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When we derive some formula and have to do huge algebraic expansions that deal with raising powers we use exponent rules mindlessly and we never write down the $\pm$ symbol. Why is this right?

My reasoning is that we write $\pm$ when were looking for a set of solutions (e.g., $x^2=4\implies x=\pm2$) but not when we know the exact identity of $x$. If we know the exact identity of a symbol we can use exponent rules. For example, $2=\sqrt{2^2}$ seems more valid than $2=\sqrt{4}$ (since in the former case we're clearly undoing an operation on the number 2, which could've been a symbol like $a$), if that makes sense at all. I know its a stupid thing to say, but well, I'd like to see what you think.

One problem with the $\pm$ notation is that we won't be able to do things like $a\sqrt{4}=\sqrt{a^24}$ where tricks like these are done all the time.

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  • $\begingroup$ Edited the question, forgot to include the squared symbol... $\endgroup$ – DLV Aug 21 '15 at 22:12
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    $\begingroup$ Whatever you do, don't forget that $a=\pm b$ isn't an equality, $\pm b$ isn't an object. The symbol $a=\pm b$ abbreviates the disjunction $a=b\lor a=-b$. $\endgroup$ – Git Gud Aug 21 '15 at 22:14
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    $\begingroup$ The square-root symbol $\sqrt x$ means "the nonnegative square root." Thus, $\sqrt9=\sqrt{3^2}=\sqrt{(-3)^2}=3$. Now, this means that $\sqrt{x^2}=|x|$, which is annoying. $\endgroup$ – Akiva Weinberger Aug 21 '15 at 22:14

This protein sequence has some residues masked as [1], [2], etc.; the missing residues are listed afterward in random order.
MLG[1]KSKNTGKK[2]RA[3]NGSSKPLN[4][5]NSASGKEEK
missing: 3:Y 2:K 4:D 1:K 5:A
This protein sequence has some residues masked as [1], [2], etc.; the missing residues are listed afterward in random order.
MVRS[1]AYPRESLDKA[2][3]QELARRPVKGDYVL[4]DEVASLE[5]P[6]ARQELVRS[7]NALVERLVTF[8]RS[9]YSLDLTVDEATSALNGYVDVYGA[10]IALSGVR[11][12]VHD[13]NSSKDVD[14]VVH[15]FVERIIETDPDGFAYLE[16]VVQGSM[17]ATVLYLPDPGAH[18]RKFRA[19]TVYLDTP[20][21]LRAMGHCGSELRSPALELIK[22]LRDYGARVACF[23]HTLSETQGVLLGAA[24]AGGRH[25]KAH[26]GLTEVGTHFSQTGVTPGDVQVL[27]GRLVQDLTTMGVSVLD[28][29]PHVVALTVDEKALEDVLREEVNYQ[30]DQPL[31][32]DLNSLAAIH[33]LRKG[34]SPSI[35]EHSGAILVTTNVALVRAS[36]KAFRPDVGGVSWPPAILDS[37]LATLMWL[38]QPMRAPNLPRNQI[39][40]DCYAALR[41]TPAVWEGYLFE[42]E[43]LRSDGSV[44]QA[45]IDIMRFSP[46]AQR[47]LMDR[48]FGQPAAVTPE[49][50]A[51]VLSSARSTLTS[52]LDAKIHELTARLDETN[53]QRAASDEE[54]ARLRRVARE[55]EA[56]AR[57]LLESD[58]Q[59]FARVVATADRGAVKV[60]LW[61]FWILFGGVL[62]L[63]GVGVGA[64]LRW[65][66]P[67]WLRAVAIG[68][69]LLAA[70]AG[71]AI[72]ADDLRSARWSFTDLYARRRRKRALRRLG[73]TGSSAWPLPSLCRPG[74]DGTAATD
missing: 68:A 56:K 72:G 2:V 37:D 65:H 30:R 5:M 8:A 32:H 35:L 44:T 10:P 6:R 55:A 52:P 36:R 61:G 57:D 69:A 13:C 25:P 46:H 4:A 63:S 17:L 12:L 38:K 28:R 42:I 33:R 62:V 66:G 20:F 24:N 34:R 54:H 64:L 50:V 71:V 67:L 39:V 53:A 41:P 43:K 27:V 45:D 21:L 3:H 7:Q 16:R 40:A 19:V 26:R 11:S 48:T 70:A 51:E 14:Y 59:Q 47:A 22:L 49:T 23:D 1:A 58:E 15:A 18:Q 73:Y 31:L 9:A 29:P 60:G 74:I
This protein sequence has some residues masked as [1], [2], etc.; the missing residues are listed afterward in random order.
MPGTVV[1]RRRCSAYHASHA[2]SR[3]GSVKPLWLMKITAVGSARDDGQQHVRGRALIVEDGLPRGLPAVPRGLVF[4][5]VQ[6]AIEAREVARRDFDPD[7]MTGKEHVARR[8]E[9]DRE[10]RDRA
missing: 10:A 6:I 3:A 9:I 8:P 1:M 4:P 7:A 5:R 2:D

• $\begingroup$ @GitGud (I should mention for OP's sake that $\lor$ means "or") $\endgroup$ – Akiva Weinberger Aug 21 '15 at 22:15
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    $\begingroup$ The book I use for this material has something called the "square root property", which says that the equation $X^2 = k$ has two solutions, $X = \pm \sqrt{k}$. So, the $\pm$ comes from solving equations; $\sqrt{k}$ always means the non-negative root. $\endgroup$ – pjs36 Aug 21 '15 at 22:15
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Actually, never. $\sqrt{b}$, by definition, is the nonnegative solution to the equation $x^2 = b$.

This means that, by definition, $\sqrt{a^2} = |a|$ for all real values of $a$.

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  • $\begingroup$ Would my message have been different if I have said raise to the power 1/2? Or do you also assume the convention of the positive solution? $\endgroup$ – DLV Aug 21 '15 at 22:17
  • $\begingroup$ Since $\sqrt{a^2} = |a|$ for all real values of $a$. Just wondering, how about $(-a)$ as a solution? $\endgroup$ – NoChance Aug 21 '15 at 22:19
  • $\begingroup$ @David Since the definition of $x^{\frac12}$ is that $x^{\frac12} = \sqrt{x}$, the message would not change. $\endgroup$ – 5xum Aug 21 '15 at 22:19
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    $\begingroup$ @EmmadKareem $-a$ is a solution to the equation $x^2=a^2$. In fact, the equation has two solutions (if $a\neq 0$). The solutions are $a$ and $-a$. $\endgroup$ – 5xum Aug 21 '15 at 22:20
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    $\begingroup$ @David, who said these rules are valid outside positive reals? en.wikipedia.org/wiki/… $\endgroup$ – Ennar Aug 22 '15 at 0:40
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When you write $x^2=4\implies x=\pm2$, what exactly justifies that implication?

You start with two equal expressions: $x^2=4$.

You are allowed to apply the same function to both sides of the equation, and still have equality. So $\sqrt{x^2}=\sqrt{4}$.

Now here's where many students have been taught poorly. They've been taught that the $\sqrt{}$ "cancels" the ${}^2$, leaving $x$ on the left. And they've been taught that $\sqrt{4}=\pm2$. Both of these are incorrect. What really should be the next line is $$|x|=2$$ because $\sqrt{4}$ is unambiguously $2$, and $\sqrt{x^2}$ is, for all real $x$, $|x|$.

So now that you know $|x|=2$, what must $x$ be? How many real numbers are there with absolute value $2$? Just $2$ and $-2$. So $x$ could be either one of these. And we are left with the sloppy summary $x=\pm2$.

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